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What is H.A.L.T.? (Health Action to Limit Takeaways)
It is a comprehensive plan to contain health care costs
It was developed by an expert group advisory to a coalition
Because under the pressure of declining federal resources
A." No. Costs of health services continue to rise at a sub
stantially more rapid rate than the C.P.I. Most of the
But regardless of the merits of the Administration and
No. The Administration and some members of Congress have already indicated. that additional major reductions are likely to be proposed in Medicare, Medicaid and child health programs.
Why is the private sector included in the HALT plan?
Because experience to date indicates that health care
What order of magnitude of savings might HALT be able to achieve?
For Medicare, Medicaid and other personal health services
Are these reductions in present expenditures?
No. They are containment of increases which will certainly occur without the intervention of the HALT plan. Over several years. HALT's cost containment plan would bring down yearly increases in health costs to the level of increases in the Bureau of Labor Statistics annual cost of living index.
Most states are being hard pressed by the increasing pressures
Well how does HALT do all this?
No, by applying cost containment procedures which have already
HALT has two phases. Phase I is operative for the first two years: It calls a halt to all hospital price increases except for an allowable increase up to the previous year's increase in the "market basket" hospital costs. The allowable increase takes account of wage increases of non-supervisory hospital employees. Phase II begins in the third year sooner if a state is able to complete its organization work in less time.
What about doctors and other professional providers?
Would laboratory, x-ray, nursing home and other health
Yes. All major health expenditures would be required to
14. Q. Who would supervise the program?
under Federal guidelines.
15. Q. Since hospitals are the major area of health expenditures,
must they all operate under the same cost containment formula?
A. No. States which already have official cost containment
programs which are holding down cost increases to the
16. Q. What happens in Phase II?
A. The full HALT plan becomes operative. Hospitals would be required
to have prospective budgets negotiated with a state organized
17. Q. What about HMO's?
A. The state commission would negotiate annual budgets with them.
18. Q. Would HALT be flexible enough to take into account major changes
in population, unusual incidence of disease, and the financial problems of institutions which serve disproportionately large numbers of senior citizens, the poor and near poor?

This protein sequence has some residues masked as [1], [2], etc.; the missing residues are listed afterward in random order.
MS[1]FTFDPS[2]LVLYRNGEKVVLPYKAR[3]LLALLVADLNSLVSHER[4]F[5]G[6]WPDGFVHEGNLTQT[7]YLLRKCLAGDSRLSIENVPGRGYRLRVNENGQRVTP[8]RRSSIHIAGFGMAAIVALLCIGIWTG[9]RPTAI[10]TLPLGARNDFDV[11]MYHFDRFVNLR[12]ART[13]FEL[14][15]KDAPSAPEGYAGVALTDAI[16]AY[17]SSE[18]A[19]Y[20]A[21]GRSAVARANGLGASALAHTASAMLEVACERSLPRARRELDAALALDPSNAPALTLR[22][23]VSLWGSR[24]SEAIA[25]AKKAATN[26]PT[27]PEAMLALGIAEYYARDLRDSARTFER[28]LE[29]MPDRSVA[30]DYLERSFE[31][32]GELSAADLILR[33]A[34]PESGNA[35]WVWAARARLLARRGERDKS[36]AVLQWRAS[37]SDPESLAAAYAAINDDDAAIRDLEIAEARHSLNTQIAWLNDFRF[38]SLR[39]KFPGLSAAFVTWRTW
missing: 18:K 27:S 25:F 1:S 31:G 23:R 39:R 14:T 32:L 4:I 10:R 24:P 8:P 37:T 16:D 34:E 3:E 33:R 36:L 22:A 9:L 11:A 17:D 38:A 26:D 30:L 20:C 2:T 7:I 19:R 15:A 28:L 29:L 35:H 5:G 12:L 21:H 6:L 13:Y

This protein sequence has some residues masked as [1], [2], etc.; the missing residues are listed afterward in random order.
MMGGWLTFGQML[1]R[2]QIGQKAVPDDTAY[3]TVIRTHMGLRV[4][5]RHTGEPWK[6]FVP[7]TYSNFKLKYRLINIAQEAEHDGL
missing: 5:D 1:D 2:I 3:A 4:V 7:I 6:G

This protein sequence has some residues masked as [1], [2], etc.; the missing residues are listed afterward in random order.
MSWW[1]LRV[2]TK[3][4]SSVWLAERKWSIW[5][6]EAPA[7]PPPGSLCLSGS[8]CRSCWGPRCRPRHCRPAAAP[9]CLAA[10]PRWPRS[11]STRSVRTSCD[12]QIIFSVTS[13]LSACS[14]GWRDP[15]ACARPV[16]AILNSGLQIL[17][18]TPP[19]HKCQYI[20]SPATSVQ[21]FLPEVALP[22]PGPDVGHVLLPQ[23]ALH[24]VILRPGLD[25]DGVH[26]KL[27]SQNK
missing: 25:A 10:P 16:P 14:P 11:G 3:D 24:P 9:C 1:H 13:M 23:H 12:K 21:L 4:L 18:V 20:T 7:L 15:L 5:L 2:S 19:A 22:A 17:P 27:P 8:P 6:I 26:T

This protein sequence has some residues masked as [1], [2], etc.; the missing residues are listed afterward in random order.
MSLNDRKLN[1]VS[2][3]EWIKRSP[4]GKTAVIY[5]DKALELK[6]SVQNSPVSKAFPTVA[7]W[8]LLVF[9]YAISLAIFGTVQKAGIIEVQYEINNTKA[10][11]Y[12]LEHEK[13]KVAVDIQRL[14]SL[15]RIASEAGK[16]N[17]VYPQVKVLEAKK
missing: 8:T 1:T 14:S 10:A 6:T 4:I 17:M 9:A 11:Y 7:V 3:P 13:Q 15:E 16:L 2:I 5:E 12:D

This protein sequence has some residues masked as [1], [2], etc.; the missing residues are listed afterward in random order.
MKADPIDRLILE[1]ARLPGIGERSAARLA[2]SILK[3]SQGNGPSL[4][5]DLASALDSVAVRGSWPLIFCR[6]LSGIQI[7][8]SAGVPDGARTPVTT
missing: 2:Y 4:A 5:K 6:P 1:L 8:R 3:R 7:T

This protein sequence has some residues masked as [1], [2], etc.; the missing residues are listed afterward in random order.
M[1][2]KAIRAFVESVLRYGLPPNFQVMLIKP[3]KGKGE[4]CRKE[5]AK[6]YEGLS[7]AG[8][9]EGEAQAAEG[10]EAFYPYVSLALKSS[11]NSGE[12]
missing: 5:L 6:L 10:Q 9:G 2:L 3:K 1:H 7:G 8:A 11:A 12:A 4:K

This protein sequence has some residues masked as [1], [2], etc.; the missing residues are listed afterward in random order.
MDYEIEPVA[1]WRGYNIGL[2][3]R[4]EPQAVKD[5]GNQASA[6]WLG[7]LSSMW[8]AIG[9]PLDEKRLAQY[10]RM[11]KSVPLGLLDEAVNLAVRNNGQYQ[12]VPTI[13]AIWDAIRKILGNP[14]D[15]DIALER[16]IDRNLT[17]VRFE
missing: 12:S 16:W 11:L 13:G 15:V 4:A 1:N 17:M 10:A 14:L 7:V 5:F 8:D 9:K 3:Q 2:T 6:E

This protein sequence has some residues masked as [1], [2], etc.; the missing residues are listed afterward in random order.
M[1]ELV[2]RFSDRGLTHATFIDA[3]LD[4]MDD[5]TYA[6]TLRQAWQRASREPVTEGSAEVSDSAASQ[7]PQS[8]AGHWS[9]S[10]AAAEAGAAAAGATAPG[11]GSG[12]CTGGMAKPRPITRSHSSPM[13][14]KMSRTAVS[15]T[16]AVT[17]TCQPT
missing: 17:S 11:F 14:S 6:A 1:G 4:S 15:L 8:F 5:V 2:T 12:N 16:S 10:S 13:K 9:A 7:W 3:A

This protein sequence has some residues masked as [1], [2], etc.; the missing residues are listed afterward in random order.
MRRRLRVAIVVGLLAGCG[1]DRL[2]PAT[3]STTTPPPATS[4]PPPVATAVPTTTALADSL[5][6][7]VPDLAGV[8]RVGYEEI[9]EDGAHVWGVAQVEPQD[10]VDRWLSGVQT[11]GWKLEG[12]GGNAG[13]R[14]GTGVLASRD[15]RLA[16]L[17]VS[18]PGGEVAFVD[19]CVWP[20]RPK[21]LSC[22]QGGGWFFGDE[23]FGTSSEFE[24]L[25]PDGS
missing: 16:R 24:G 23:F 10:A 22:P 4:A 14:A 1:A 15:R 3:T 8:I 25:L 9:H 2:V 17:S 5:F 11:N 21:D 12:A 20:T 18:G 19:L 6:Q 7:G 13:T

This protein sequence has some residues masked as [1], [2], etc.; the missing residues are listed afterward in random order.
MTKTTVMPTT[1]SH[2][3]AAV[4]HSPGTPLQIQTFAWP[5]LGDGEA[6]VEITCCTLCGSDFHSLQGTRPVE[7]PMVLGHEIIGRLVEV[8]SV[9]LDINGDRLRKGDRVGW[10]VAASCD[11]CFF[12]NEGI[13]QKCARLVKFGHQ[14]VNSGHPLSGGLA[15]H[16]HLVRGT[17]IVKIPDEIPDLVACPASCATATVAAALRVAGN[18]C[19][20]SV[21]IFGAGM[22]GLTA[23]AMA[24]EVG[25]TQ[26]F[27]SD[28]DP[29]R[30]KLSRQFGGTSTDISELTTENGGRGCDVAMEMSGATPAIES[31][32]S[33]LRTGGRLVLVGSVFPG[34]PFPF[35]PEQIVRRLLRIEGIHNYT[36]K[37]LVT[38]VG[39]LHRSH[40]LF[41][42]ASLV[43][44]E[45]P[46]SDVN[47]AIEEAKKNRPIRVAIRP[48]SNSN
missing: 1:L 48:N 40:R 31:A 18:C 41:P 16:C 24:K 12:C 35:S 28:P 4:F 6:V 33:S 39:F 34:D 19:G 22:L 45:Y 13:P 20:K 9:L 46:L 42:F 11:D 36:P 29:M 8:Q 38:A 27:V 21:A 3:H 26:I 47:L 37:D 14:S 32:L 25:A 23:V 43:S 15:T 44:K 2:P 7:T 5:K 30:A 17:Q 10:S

A. HALT would take these factors into account in annual budgeting
and in retrospective budget adjustments, when appropriate. 19. Q. What would HALT do about the unemployed who have lost insurance
coverage, the working poor who have lost Medicaid protection,
A. Unfortunately HALT would not be able to help them. It would
not extend or improve eligibility or benefits. A comprehensive national health insurance program is needed to help these people and millions of others. HALT is simply a constructive alternative to containing health care costs, without further penalizing consumers.
Q. But isn't this a rather drastic proposal, likely to be opposed
by many of the special interest groups?
A. HALT is comprehensive rather than drastic. It's a systematic
rather than piece-meal approach to containing health costs. It embodies long advocated principles like prospective budgets for hospitals, already approved in principle by the American Hospital Association, the Health Insurance Association of America and Blue Cross Blue Shield, and embodied in Medicare legislation passed by the Congress. It covers both public and private insurance programs, advocated in principle by the Health Insurance Association of America, negotiated payments for HMO's, approved for Medicare by the 97th Congress, and a limitation on physician fee increases, approved by the U.S. Senate in the summer of 1982.
PREPARED STATEMENT OF HOWARD D. SLOBODIEN, M.D.
I am Howard D. Slobodien, M.D., President of the Medical Society of
New Jersey I appreciate the opportunity to appear before you and to present the collective opinion of the 9,300 physician members of the
Practicing physicians are concerned with a number of proposals that are being considered by the Administration to curtail the costs of
Medicare. While these proposals are well-intentioned, they may not achieve the desired result. If they do have a salutary effect on cost containment, they can have an adverse impact on the quality of care and the health of
our senior citizens.
Diagnosis Related Groups
The DRG program is being hailed by the Health Care Financing Administration as the answer to controlling hospital costs. Its effectiveness as a cost containment measure has not been established, and New Jersey
is the only state in which it has been tested.
That test has not been
completed nor properly evaluated. The reconciliation called for under the Federal Waiver has not been completed and will not be completed without modification of the original protocol.
As a practicing surgeon, I had great hopes for DRG. After all, I have been reimbursed along DRG lines since entering private practice.
My charge to the patient in the vast majority of cases includes the fee
for both the operation and the total hospital care, regardless of the